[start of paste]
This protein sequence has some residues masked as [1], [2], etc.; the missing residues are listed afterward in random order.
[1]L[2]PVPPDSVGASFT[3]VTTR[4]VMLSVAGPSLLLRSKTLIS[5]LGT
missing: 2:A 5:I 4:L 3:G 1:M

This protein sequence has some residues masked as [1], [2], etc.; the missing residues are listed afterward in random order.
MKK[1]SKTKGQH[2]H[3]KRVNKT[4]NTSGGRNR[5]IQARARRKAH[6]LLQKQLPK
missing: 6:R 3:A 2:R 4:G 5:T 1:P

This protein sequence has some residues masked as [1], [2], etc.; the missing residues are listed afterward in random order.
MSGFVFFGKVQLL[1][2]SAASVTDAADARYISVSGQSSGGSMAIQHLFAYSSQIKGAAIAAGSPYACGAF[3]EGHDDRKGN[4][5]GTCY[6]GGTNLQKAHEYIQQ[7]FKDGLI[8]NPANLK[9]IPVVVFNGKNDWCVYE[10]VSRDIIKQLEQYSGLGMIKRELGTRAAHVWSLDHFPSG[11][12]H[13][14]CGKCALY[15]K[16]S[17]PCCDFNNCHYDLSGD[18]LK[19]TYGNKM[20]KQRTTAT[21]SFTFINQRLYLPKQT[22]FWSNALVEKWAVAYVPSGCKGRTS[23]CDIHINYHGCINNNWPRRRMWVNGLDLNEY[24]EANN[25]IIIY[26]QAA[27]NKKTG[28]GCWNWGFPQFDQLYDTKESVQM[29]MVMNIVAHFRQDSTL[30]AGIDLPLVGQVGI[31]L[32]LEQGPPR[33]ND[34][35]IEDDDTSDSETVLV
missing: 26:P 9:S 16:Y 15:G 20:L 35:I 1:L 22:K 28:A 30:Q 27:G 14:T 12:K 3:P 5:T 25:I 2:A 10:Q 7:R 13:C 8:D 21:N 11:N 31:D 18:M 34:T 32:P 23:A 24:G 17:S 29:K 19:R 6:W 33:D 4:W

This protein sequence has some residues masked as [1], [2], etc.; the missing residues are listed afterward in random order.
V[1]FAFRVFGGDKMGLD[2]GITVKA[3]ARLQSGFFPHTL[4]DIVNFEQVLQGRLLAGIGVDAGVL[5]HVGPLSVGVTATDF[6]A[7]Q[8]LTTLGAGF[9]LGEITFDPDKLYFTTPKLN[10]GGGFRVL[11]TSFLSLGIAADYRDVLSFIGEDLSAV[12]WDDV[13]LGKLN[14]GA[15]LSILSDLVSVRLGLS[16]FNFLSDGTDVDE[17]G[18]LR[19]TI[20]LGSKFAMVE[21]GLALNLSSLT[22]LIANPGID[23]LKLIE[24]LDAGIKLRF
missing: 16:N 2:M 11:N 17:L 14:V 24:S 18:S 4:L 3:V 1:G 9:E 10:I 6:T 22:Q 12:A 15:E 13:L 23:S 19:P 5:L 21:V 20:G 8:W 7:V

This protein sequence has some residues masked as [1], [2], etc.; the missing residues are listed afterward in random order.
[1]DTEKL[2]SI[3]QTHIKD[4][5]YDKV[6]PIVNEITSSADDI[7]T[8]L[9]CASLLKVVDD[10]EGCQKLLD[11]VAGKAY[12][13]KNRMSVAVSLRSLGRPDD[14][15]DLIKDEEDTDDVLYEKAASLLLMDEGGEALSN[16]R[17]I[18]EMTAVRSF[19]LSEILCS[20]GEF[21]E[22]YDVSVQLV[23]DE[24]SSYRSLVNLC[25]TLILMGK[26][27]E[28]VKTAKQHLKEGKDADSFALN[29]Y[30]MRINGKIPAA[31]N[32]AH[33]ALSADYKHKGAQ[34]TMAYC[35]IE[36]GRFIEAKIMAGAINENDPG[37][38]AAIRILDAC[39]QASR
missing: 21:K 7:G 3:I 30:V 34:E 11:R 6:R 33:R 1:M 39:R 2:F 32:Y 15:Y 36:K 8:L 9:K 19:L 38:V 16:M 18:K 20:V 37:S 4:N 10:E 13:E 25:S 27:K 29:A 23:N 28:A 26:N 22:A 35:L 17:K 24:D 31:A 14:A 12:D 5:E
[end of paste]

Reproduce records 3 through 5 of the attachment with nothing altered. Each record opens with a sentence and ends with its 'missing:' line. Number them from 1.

This protein sequence has some residues masked as [1], [2], etc.; the missing residues are listed afterward in random order.
MSGFVFFGKVQLL[1][2]SAASVTDAADARYISVSGQSSGGSMAIQHLFAYSSQIKGAAIAAGSPYACGAF[3]EGHDDRKGN[4][5]GTCY[6]GGTNLQKAHEYIQQ[7]FKDGLI[8]NPANLK[9]IPVVVFNGKNDWCVYE[10]VSRDIIKQLEQYSGLGMIKRELGTRAAHVWSLDHFPSG[11][12]H[13][14]CGKCALY[15]K[16]S[17]PCCDFNNCHYDLSGD[18]LK[19]TYGNKM[20]KQRTTAT[21]SFTFINQRLYLPKQT[22]FWSNALVEKWAVAYVPSGCKGRTS[23]CDIHINYHGCINNNWPRRRMWVNGLDLNEY[24]EANN[25]IIIY[26]QAA[27]NKKTG[28]GCWNWGFPQFDQLYDTKESVQM[29]MVMNIVAHFRQDSTL[30]AGIDLPLVGQVGI[31]L[32]LEQGPPR[33]ND[34][35]IEDDDTSDSETVLV
missing: 26:P 9:S 16:Y 15:G 20:L 35:I 1:L 22:K 28:A 30:Q 27:G 14:T 12:K 3:P 5:T 25:I 2:A 10:Q 7:R 13:C 8:D 21:N 11:N 31:D 18:M 34:T 32:P 23:A 24:G 17:S 29:K 19:R 6:W 33:D 4:W

This protein sequence has some residues masked as [1], [2], etc.; the missing residues are listed afterward in random order.
V[1]FAFRVFGGDKMGLD[2]GITVKA[3]ARLQSGFFPHTL[4]DIVNFEQVLQGRLLAGIGVDAGVL[5]HVGPLSVGVTATDF[6]A[7]Q[8]LTTLGAGF[9]LGEITFDPDKLYFTTPKLN[10]GGGFRVL[11]TSFLSLGIAADYRDVLSFIGEDLSAV[12]WDDV[13]LGKLN[14]GA[15]LSILSDLVSVRLGLS[16]FNFLSDGTDVDE[17]G[18]LR[19]TI[20]LGSKFAMVE[21]GLALNLSSLT[22]LIANPGID[23]LKLIE[24]LDAGIKLRF
missing: 16:N 2:M 11:N 17:L 14:V 24:S 18:S 4:L 3:V 1:G 9:E 10:I 6:T 22:Q 12:A 15:E 13:L 23:S 19:P 5:L 21:V 20:G 8:W 7:V

This protein sequence has some residues masked as [1], [2], etc.; the missing residues are listed afterward in random order.
[1]DTEKL[2]SI[3]QTHIKD[4][5]YDKV[6]PIVNEITSSADDI[7]T[8]L[9]CASLLKVVDD[10]EGCQKLLD[11]VAGKAY[12][13]KNRMSVAVSLRSLGRPDD[14][15]DLIKDEEDTDDVLYEKAASLLLMDEGGEALSN[16]R[17]I[18]EMTAVRSF[19]LSEILCS[20]GEF[21]E[22]YDVSVQLV[23]DE[24]SSYRSLVNLC[25]TLILMGK[26][27]E[28]VKTAKQHLKEGKDADSFALN[29]Y[30]MRINGKIPAA[31]N[32]AH[33]ALSADYKHKGAQ[34]TMAYC[35]IE[36]GRFIEAKIMAGAINENDPG[37][38]AAIRILDAC[39]QASR
missing: 21:K 7:G 3:I 30:V 34:E 11:R 6:R 33:R 1:M 39:R 2:F 32:Y 15:Y 36:K 8:L 9:K 19:L 38:V 16:M 18:K 20:V 37:S 4:N 10:E 13:E 25:S 27:K 29:A 23:N 28:A 26:N 22:A 35:L 17:K 24:D 31:A 14:A 12:D 5:E